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5 December, 1769


On 5 December, 1769, James Cook wrote “At 4 AM weigh'd with a light breeze at SE, but had Variable light airs and sometimes calm untill near noon when a gentle breeze sprung up at North—at this time we had not got out of the Bay... I have named it the Bay of Islands on account of the great number which line its shores and these help to form several safe and Commodious harbours where in is room and depth of water sufficient for any number of Shipping... I have made no accurate survey of this Bay, the time it would have required to have done this discouraged me from attempting of it... [By] 10 oClock it was Calm; At this time the tide or Current seting the Ship near one of the Islands, where we was very near being a shore but by the help of our boat and a light air from the southward we got clear; about an hour after when we thought ourselves out of all danger the Ship struck upon a Sunken rock and went immediatly clear without receiving any perceptible damage”.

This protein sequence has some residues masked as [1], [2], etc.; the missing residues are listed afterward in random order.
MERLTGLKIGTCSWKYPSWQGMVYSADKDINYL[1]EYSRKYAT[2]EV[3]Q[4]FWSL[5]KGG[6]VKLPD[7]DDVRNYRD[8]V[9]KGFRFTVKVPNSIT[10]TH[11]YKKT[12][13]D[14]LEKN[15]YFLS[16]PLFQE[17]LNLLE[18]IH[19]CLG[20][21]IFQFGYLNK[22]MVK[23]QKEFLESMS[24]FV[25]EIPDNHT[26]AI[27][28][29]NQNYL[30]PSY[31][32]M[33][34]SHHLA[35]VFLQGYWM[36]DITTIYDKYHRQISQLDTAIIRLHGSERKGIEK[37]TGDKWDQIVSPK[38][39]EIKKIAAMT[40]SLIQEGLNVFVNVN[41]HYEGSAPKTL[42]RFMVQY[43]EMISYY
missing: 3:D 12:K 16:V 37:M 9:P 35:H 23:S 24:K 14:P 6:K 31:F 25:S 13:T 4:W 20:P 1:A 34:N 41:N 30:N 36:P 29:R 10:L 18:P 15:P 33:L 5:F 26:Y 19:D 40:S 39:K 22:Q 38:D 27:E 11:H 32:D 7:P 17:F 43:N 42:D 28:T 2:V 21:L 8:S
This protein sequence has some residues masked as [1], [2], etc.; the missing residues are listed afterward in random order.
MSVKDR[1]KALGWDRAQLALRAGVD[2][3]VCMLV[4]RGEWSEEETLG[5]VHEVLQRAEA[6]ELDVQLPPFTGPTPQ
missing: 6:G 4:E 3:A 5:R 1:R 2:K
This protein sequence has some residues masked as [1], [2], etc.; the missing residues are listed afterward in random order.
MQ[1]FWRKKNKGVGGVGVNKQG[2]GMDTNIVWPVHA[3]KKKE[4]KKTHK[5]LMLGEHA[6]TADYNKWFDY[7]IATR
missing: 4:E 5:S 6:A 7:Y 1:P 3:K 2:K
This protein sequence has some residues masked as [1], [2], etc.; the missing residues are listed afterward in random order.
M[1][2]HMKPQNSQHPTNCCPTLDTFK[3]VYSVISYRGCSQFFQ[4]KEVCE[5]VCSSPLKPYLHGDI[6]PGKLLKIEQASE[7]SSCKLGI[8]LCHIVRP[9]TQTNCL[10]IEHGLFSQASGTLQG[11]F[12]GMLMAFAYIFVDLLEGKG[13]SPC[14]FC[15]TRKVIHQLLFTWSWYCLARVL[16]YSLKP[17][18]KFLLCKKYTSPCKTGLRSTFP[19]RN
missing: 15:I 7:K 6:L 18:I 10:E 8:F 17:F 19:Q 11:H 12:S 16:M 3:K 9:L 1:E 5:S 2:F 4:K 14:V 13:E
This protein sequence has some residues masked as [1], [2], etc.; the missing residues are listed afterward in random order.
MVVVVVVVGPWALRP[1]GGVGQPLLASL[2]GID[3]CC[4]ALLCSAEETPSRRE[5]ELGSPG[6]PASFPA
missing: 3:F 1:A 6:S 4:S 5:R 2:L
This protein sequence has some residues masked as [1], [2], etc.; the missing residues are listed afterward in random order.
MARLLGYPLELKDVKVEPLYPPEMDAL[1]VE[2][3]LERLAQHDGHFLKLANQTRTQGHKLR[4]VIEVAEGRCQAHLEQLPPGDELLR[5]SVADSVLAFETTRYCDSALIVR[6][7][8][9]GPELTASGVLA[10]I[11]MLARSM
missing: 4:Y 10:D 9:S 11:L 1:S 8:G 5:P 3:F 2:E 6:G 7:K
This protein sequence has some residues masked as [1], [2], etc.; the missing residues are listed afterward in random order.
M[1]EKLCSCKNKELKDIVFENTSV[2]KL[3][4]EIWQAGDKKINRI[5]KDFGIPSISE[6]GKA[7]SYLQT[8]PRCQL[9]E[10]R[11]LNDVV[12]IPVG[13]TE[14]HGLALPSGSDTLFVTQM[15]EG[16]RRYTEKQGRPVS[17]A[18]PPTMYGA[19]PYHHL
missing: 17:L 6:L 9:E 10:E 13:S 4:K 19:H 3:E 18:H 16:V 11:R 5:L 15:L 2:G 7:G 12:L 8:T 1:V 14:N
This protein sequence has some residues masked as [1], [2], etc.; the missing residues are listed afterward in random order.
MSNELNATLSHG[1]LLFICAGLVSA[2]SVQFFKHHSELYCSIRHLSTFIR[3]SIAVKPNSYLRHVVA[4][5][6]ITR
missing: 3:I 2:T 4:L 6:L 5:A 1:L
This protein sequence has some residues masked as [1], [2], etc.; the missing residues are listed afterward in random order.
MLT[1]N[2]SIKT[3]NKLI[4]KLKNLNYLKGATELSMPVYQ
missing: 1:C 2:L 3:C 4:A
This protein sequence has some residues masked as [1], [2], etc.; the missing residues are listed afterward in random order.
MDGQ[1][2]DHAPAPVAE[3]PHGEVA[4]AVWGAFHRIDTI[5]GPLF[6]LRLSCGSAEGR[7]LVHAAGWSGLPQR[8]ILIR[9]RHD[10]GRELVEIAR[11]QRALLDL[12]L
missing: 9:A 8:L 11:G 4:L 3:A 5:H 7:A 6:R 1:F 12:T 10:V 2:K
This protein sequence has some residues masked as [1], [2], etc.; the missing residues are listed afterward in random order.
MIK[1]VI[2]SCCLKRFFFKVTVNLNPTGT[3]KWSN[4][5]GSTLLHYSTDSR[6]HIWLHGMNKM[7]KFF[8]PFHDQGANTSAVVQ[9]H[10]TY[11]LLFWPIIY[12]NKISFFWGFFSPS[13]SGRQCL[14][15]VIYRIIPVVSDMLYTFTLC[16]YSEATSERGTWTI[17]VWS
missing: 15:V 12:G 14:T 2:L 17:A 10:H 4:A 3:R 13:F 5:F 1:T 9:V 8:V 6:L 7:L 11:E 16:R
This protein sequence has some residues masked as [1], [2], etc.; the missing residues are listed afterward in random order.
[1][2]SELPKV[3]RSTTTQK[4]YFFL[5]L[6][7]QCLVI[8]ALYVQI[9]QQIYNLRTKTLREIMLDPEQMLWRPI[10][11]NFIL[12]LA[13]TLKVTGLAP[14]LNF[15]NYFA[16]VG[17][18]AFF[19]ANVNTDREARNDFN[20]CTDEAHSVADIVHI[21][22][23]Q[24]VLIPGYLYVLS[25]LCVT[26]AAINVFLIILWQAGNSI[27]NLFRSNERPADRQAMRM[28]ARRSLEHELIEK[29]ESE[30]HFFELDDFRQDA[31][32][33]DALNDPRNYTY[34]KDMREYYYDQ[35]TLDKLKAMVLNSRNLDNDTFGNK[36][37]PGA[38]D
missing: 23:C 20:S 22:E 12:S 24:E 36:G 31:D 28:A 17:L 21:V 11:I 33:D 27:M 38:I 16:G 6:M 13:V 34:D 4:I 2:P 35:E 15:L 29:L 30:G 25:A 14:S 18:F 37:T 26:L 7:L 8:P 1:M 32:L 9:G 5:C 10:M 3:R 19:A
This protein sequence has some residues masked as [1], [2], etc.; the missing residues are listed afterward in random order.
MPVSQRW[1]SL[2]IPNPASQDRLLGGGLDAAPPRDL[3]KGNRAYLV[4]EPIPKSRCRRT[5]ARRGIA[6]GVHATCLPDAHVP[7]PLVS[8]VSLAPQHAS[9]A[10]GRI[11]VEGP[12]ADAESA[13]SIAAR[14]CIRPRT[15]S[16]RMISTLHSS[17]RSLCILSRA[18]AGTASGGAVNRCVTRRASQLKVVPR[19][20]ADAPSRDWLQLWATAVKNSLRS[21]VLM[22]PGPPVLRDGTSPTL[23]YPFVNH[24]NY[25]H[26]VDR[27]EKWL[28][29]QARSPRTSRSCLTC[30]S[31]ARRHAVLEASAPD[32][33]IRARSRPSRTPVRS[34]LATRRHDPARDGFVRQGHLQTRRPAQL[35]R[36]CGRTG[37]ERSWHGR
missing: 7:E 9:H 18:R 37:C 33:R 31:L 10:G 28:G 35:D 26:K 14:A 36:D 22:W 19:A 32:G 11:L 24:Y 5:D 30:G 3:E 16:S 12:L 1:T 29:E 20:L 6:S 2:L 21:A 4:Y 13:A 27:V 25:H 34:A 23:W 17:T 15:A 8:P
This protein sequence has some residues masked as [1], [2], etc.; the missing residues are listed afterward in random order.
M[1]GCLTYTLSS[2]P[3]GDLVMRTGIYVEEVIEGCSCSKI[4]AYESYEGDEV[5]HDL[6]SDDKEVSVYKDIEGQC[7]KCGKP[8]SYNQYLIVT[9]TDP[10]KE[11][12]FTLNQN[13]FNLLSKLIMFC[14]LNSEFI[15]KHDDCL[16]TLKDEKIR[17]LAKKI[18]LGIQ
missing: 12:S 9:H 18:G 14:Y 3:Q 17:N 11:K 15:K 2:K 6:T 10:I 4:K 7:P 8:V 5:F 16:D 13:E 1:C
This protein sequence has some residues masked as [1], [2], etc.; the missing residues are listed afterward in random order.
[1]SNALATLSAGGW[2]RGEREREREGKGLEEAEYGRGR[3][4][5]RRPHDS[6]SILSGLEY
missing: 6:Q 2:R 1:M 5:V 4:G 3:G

Joseph Banks wrote “A small spirt of fair wind before day break made us heave up the anchor in a great hurry, but before we were well underway it was as foul as ever so we were obligd to atempt turning out. Many canoes came from all parts of the bay which is by far the most populous place we have been in. In the middle of the day we were becalmd and caught many fish with hooks. About 10 at night as we were going through the outer heads on a sudden we wer[e] becalmd so that the ship would neither wear nor stay: in a moment an eddy tide took hold of us and hustled us so fast towards the land that before the Officers resolvd what was best to be done the ship was within a Cables lengh of the breakers, we had 13 fathom water but the ground so foul that they dar’d not drop an anchor. The eddy now took another turn and set her along shore opening another bay but we were too near the rocks to trust to that: the pinnace was orderd to be hoisted out in an instant to take the ship in tow, Every man in her was I beleive sensible of the Danger we were in so no one spard to do his best to get her out fast. The event however shewd how liable such situations must be to Confusion: they lowerd down too soon and she stuck upon a gun: from this she must be thrust by main force, in doing which they had almost ove[r]set her which would have tumbled out her oars: no man thought of running in the gun: at last that was done and she was afloat, her crew was soon in her and she went to her duty. A faint breeze of wind now sprung up off the land and with that and towing she to our great Joy got head way again... myself went down to bed and sat upon my cott undressing myself when I felt the ship strike upon a rock [Whale Rock], before I could get upon my leggs she struck again. I ran upon deck but before I could get there the danger was over; fortunately the rock was to wind ward of us so she went off without the least damage and we got into the proper channel, where the officers who had examind the bay declard there to be no hidden dangers—much to our satisfaction as the almost certainty of being eat as soon as you come ashore adds not a little to the terrors of shipwreck”.

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